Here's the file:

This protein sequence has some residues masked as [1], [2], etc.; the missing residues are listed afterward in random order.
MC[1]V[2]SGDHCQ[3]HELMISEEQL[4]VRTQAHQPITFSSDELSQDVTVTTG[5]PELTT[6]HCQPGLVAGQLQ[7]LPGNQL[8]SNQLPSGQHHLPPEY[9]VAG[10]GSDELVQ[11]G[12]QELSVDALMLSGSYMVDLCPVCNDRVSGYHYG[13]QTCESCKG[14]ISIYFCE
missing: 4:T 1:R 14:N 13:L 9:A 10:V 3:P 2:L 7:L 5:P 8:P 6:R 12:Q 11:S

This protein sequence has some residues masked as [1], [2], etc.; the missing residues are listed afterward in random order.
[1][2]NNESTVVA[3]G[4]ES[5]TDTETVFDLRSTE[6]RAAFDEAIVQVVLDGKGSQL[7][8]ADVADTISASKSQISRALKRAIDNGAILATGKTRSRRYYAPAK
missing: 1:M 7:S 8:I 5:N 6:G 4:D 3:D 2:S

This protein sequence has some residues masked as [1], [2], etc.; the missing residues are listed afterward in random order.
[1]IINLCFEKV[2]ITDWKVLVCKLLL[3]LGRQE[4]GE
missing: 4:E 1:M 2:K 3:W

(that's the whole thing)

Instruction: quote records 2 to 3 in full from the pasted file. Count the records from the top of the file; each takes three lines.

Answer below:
This protein sequence has some residues masked as [1], [2], etc.; the missing residues are listed afterward in random order.
[1][2]NNESTVVA[3]G[4]ES[5]TDTETVFDLRSTE[6]RAAFDEAIVQVVLDGKGSQL[7][8]ADVADTISASKSQISRALKRAIDNGAILATGKTRSRRYYAPAK
missing: 1:M 7:S 8:I 5:N 6:G 4:D 3:D 2:S

This protein sequence has some residues masked as [1], [2], etc.; the missing residues are listed afterward in random order.
[1]IINLCFEKV[2]ITDWKVLVCKLLL[3]LGRQE[4]GE
missing: 4:E 1:M 2:K 3:W